sounding rocket

nasa.gov

The Wallops Flight Facility had a successful launch this week with the sounding rocket that went vapors into space to track the motion of particles more than a 100 miles above the earth's surface.

But the spaceport is gearing up for a set of more impressive launches -- the missions to resupply the International Space Station.

Kurt Eberly, vice president of Orbital ATK Antares, said there is a contract for a total of ten resupply missions.

Wallops Flight Facility

The eleventh time was a charm at Wallops Flight Facility.

At 4:25 this morning NASA launched its sounding rocket that will release vapor into the upper atmosphere to study the motion of particles in space.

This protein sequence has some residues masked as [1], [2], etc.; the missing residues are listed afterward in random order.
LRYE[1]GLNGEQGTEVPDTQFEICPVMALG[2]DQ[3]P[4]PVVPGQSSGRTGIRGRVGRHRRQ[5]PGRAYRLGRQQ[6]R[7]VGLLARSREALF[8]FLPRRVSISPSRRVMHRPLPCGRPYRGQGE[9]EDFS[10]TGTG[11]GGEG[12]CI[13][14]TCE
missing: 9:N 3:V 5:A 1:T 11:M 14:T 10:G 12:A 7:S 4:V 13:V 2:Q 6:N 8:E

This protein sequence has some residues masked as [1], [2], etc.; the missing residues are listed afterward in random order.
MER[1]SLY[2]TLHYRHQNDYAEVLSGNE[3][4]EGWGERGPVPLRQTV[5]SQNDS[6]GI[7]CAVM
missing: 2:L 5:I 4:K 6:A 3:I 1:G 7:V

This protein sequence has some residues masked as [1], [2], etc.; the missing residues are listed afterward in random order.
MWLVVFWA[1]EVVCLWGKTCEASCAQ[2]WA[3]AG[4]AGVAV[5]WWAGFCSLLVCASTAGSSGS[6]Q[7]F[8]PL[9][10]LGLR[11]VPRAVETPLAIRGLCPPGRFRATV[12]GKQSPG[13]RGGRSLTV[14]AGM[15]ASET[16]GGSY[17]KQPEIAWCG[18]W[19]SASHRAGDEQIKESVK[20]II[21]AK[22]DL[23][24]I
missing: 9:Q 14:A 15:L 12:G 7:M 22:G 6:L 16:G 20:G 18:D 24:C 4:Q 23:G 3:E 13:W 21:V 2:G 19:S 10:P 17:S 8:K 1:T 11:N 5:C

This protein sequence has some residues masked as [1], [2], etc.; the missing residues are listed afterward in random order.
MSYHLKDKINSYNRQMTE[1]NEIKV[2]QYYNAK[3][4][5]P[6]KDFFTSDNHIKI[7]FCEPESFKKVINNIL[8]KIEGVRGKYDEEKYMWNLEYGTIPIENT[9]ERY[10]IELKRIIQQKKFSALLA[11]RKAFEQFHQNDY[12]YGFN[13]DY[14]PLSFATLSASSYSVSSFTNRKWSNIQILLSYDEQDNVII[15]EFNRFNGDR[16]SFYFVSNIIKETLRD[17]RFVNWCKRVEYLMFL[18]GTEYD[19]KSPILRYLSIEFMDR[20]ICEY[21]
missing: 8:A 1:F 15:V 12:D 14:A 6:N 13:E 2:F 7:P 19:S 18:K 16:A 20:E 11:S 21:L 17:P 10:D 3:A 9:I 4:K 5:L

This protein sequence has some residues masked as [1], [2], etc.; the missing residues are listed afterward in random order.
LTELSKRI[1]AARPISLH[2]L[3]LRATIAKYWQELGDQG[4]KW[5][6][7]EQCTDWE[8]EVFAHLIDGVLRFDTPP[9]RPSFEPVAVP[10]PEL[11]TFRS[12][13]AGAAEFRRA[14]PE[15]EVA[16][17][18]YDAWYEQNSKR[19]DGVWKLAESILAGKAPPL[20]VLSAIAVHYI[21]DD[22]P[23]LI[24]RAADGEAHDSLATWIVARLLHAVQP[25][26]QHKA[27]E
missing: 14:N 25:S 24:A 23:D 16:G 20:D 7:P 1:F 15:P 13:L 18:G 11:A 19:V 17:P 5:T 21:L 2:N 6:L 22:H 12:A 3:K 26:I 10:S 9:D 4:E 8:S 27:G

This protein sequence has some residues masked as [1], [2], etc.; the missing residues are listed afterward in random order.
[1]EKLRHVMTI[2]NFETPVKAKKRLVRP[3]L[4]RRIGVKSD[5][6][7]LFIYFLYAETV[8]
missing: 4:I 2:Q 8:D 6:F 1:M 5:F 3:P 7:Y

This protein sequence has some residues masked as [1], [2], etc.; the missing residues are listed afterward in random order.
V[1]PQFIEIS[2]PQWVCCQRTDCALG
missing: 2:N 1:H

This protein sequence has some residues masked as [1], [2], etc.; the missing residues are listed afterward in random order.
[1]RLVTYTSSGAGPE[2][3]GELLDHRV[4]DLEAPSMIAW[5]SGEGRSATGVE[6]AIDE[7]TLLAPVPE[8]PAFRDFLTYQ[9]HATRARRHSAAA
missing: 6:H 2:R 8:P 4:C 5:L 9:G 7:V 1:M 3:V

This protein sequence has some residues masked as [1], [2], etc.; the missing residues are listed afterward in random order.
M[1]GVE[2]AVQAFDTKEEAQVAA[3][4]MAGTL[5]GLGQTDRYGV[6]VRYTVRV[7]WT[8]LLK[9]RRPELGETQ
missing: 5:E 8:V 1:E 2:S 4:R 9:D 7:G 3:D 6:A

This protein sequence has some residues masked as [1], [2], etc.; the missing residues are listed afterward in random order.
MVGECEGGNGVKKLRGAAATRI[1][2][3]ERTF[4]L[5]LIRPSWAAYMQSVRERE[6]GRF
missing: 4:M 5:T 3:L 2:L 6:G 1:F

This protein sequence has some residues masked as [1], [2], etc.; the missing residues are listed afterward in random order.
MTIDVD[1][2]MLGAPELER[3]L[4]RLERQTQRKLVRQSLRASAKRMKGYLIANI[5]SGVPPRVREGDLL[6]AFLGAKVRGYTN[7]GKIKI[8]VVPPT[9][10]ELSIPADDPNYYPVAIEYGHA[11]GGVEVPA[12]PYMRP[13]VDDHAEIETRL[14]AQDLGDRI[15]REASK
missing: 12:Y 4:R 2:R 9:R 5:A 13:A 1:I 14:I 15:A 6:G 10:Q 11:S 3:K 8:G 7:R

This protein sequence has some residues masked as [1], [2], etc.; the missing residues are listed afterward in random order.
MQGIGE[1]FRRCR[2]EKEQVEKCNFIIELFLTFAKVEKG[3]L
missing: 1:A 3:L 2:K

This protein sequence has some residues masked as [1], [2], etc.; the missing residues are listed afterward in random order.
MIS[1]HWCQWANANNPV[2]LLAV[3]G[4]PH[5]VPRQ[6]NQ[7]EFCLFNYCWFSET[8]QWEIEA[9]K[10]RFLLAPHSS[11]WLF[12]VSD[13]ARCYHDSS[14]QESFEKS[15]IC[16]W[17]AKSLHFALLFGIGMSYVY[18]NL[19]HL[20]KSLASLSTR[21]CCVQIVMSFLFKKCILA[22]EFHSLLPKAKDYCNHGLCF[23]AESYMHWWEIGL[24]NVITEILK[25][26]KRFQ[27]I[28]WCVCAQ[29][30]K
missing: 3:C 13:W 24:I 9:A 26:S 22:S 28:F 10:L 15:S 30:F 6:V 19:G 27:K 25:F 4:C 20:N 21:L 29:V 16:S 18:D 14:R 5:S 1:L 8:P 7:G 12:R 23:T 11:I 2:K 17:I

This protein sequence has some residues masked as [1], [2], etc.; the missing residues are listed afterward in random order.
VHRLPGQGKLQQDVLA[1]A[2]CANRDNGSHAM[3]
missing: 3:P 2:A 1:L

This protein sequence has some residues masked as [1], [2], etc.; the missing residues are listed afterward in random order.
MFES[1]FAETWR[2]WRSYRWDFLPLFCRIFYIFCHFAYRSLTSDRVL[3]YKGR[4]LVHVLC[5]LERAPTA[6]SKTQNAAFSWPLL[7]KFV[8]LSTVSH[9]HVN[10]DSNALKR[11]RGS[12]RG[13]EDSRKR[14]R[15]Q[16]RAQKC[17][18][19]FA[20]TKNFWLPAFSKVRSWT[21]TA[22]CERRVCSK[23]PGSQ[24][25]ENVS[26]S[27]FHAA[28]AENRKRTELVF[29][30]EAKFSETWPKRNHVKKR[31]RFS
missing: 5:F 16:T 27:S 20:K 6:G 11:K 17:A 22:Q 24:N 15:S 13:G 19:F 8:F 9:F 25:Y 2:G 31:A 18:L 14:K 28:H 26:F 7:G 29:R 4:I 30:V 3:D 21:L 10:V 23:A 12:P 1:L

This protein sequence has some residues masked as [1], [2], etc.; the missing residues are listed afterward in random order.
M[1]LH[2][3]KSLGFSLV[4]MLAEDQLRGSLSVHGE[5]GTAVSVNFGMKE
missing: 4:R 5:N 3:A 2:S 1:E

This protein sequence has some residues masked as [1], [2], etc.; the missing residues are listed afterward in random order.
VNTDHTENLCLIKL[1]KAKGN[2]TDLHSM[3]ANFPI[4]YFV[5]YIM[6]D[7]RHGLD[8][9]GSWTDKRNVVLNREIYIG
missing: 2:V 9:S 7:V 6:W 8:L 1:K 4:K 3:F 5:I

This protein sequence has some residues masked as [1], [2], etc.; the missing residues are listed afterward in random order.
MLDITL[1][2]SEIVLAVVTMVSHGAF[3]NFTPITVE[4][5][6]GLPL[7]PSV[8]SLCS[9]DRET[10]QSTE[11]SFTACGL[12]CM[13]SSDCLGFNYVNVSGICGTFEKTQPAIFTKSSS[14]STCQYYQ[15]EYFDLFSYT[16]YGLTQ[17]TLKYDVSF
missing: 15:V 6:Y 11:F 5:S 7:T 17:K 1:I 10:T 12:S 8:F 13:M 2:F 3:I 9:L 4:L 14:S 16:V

The red and blue-and-green clouds could be visible along the mid-Atlantic coast from New York to North Carolina.

They are expected to reach more than a hundred miles in space.

The launch had been delayed 10 times before because of cloudy weather and rain.

Wallps Flight Facility

The new date for the launch of the sounding rocket at Wallops Flight Facility is now June 24th.

This will be the 10th attempt after previous missions were scrubbed because of weather conditions.

The area in recent weeks has been hit with high winds, thunderstorms and cloud cover.

If the sky is clear Wallops officials expect to make another try around just after 9 p.m. on Saturday.

The rocket will contain canisters that will release red and blue-and-green vapors that will form clouds over a 100 miles above the earth.